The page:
Sports

Why the New York Knicks Are in a Fight With Spike Lee

Spike Lee wearing a Knicks jersey, gesturing courtside at a game between the New York Knicks and the San Antonio Spurs in New York on Feb. 12, 2017.
Don’t count on seeing Spike Lee courtside at Madison Square Garden again this season.
Elsa/Getty Images

A controversy between the New York Knicks and their most famous fan has spiraled out of control. On Monday, video emerged on Twitter of Spike Lee arguing with Madison Square Garden officials. The footage was taken in the bowels of the stadium before New York’s game against the Houston Rockets, and Lee can be heard asking security staff to arrest him.

For a better understanding of the latest troubles in Knicksland, please consult this helpful guide.

What was the argument about?

Lee appeared on ESPN’s First Take Tuesday morning to provide his side of the story. He said that he used an employee entrance on 33rd Street—which he does for every game—and was stopped by a security guard in the elevator. Stadium officials told him that he had to leave and use a different entrance, but Lee believes they were not going to permit his return. In response to their demand, Lee says he put his hands behind his back and told them, “Arrest me like my brother Charles Oakley.”

What’s that about Charles Oakley?

Oakley, a Knicks legend, was ejected from his seat and arrested at Madison Square Garden in 2017. He claims team owner James Dolan, who was sitting four rows ahead of him, ordered his removal. Oakley sued Dolan and MSG, but the suit was dismissed last month by a federal judge who cited “a landlord’s right to remove a trespasser from its property.”

Yeesh. Why would Dolan do such a thing?

That’s kind of his move. When a season ticket holder emailed Dolan in 2015 to complain about the direction the team was heading, he replied, “start rooting for the Nets because the Knicks don’t want you.” Last year, Dolan threatened to ban a fan from Madison Square Garden because he told him to sell the team.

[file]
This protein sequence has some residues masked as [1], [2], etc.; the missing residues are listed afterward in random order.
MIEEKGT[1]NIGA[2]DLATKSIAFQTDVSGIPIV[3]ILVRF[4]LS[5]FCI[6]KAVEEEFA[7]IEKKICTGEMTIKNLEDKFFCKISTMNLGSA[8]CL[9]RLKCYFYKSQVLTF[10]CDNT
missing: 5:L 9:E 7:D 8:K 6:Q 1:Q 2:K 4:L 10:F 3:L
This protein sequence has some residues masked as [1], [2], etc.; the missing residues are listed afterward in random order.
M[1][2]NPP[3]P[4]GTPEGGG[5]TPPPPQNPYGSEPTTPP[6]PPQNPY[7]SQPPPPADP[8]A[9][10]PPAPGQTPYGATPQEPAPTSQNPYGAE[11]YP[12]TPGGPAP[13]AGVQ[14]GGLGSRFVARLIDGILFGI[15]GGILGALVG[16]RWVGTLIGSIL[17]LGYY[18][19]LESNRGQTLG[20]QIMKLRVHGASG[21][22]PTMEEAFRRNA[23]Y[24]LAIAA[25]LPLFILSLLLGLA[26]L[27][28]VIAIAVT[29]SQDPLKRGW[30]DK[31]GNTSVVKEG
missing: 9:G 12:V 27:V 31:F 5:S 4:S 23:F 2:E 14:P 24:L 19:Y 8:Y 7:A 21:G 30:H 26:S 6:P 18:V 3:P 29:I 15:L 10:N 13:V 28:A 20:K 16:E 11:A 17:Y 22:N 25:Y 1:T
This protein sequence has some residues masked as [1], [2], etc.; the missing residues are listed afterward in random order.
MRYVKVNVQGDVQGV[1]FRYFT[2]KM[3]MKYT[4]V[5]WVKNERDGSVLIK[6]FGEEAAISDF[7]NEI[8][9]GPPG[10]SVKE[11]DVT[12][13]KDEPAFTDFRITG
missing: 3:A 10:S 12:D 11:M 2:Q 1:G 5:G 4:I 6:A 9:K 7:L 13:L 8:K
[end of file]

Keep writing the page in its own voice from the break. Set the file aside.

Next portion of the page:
Wow, seems like—

I’m not done. The owner reportedly ordered a young fan to be ejected from a game in November because he started a “fire Dolan” chant. Dolan also alerted his security detail to a teenager who was participating in a stadiumwide “sell the team” chant in January.

Oh, man. Was Lee ejected on Monday?

Nope. He made it to his usual courtside seat. An MSG spokesperson told reporters that it was a misunderstanding and that he had used the wrong entrance.

Ah, so this all sorted itself out?

Not at all. Recall that Lee went on First Take, ESPN’s daytime argument factory. It is not an arena for making amends. He dismissed the “Garden spin” and asserted that he’s used that entrance for 28 years—as recently as Wednesday, when he attended a performance of To Kill a Mockingbird. He said they didn’t tell him about the new policy and believes he’s being “harassed by James Dolan,” though he doesn’t know why.

He asked Dolan at halftime why he was not notified about the new entrance rules. According to Lee, the Knicks owner replied, “Now you know.”

Shouldn’t Lee just be happy that he gets such good seats? As the team’s most famous celebrity fan, I’m sure he and the organization have a nice agreement about that.

According to Lee, he pays around $300,000 for his season tickets.

He pays $300,000. To see the Knicks?

Yes. And he’s been doing this since the 1990s.

The Knicks play the Utah Jazz on Wednesday at Madison Square Garden. Will Spike be there?

No. He told the First Take crew that he is “done” going to games this year. The Knicks have only had three winning seasons since 2000, but Lee remained a loyal fixture throughout. This is the ordeal that finally broke him.

Monday marked the first game under new Knicks general manager Leon Rose. Could the team use this opportunity to project a fresh start and let bygones be bygones?

They could! But they didn’t. On Tuesday, the Knicks released a statement accusing Lee of creating a “false controversy to perpetuate drama.”

In the biz, I think they call that “damage control.”

I don’t know which biz you are referring to, but this will certainly make things worse. You may notice that the team pointedly included a photo of Lee and Dolan, likely because Lee said on First Take that he did not shake Dolan’s hand. On Tuesday, Lee texted the New York Times’ Sopan Deb and said that the photo was a false flag.

Say, who won the game Monday?

The Knicks, shockingly. The Rockets are one of the hottest teams in the league right now, but New York beat them 125–123. It was one of their best performances of the season.

Why aren’t people talking about it?

Because the team started a feud with their most famous and loyal fan, remember?

Oh yeah. The Knicks!

The Knicks!

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